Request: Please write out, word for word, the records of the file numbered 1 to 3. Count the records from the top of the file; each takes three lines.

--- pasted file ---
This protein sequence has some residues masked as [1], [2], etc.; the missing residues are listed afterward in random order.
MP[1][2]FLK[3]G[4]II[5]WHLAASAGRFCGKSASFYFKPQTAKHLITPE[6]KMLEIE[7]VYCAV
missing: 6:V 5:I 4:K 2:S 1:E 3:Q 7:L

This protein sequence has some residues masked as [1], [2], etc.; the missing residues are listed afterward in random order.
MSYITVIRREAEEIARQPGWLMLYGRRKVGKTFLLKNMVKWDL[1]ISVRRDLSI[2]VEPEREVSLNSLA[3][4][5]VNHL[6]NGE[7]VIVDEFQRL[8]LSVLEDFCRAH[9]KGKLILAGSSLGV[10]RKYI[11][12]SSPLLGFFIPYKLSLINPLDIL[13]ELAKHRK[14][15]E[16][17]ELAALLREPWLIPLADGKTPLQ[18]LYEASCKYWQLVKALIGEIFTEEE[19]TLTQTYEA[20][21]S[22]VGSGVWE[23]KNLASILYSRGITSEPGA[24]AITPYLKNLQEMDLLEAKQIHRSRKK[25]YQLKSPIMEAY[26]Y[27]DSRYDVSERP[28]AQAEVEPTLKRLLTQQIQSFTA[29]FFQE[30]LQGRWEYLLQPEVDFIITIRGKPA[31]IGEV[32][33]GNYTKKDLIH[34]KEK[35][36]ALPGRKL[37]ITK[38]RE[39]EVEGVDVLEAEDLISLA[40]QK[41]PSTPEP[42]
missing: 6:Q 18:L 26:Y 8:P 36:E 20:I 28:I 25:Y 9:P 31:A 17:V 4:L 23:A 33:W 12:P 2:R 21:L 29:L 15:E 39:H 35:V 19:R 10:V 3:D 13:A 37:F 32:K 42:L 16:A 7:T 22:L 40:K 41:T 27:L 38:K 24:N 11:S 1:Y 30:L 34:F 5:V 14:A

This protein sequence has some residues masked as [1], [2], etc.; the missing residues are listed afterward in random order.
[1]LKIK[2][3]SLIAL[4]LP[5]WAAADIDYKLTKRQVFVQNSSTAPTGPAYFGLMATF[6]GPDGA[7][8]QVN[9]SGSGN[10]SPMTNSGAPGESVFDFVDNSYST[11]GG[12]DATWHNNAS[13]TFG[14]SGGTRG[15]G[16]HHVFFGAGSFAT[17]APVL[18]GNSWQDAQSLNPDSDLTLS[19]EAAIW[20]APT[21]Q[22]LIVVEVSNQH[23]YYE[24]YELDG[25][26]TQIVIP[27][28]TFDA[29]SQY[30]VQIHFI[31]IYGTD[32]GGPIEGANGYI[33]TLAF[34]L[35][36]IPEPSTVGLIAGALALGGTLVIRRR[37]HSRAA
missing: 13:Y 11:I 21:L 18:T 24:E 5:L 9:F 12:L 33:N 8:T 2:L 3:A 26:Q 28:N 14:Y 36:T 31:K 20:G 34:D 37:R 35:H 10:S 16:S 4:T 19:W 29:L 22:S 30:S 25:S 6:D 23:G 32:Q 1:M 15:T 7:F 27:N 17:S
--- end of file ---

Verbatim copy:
This protein sequence has some residues masked as [1], [2], etc.; the missing residues are listed afterward in random order.
MP[1][2]FLK[3]G[4]II[5]WHLAASAGRFCGKSASFYFKPQTAKHLITPE[6]KMLEIE[7]VYCAV
missing: 6:V 5:I 4:K 2:S 1:E 3:Q 7:L

This protein sequence has some residues masked as [1], [2], etc.; the missing residues are listed afterward in random order.
MSYITVIRREAEEIARQPGWLMLYGRRKVGKTFLLKNMVKWDL[1]ISVRRDLSI[2]VEPEREVSLNSLA[3][4][5]VNHL[6]NGE[7]VIVDEFQRL[8]LSVLEDFCRAH[9]KGKLILAGSSLGV[10]RKYI[11][12]SSPLLGFFIPYKLSLINPLDIL[13]ELAKHRK[14][15]E[16][17]ELAALLREPWLIPLADGKTPLQ[18]LYEASCKYWQLVKALIGEIFTEEE[19]TLTQTYEA[20][21]S[22]VGSGVWE[23]KNLASILYSRGITSEPGA[24]AITPYLKNLQEMDLLEAKQIHRSRKK[25]YQLKSPIMEAY[26]Y[27]DSRYDVSERP[28]AQAEVEPTLKRLLTQQIQSFTA[29]FFQE[30]LQGRWEYLLQPEVDFIITIRGKPA[31]IGEV[32][33]GNYTKKDLIH[34]KEK[35][36]ALPGRKL[37]ITK[38]RE[39]EVEGVDVLEAEDLISLA[40]QK[41]PSTPEP[42]
missing: 6:Q 18:L 26:Y 8:P 36:E 20:I 28:I 25:Y 9:P 31:A 17:V 4:L 23:A 33:W 12:P 2:R 21:L 29:L 15:E 39:H 35:V 19:R 10:V 3:D 13:A 37:F 32:K 42:L 16:A 7:T 22:L 40:K 41:T 27:L 38:K 24:N 11:S 1:Y 30:L 34:F 5:V 14:A

This protein sequence has some residues masked as [1], [2], etc.; the missing residues are listed afterward in random order.
[1]LKIK[2][3]SLIAL[4]LP[5]WAAADIDYKLTKRQVFVQNSSTAPTGPAYFGLMATF[6]GPDGA[7][8]QVN[9]SGSGN[10]SPMTNSGAPGESVFDFVDNSYST[11]GG[12]DATWHNNAS[13]TFG[14]SGGTRG[15]G[16]HHVFFGAGSFAT[17]APVL[18]GNSWQDAQSLNPDSDLTLS[19]EAAIW[20]APT[21]Q[22]LIVVEVSNQH[23]YYE[24]YELDG[25][26]TQIVIP[27][28]TFDA[29]SQY[30]VQIHFI[31]IYGTD[32]GGPIEGANGYI[33]TLAF[34]L[35][36]IPEPSTVGLIAGALALGGTLVIRRR[37]HSRAA
missing: 13:Y 11:I 21:L 18:T 24:E 5:L 9:F 12:L 33:N 8:T 2:L 3:A 26:Q 28:N 14:Y 36:T 31:K 20:G 34:D 37:R 35:H 10:S 16:S 4:T 19:W 29:L 22:S 30:S 25:S 6:D 23:G 32:Q 1:M 15:T 7:F 27:N 17:S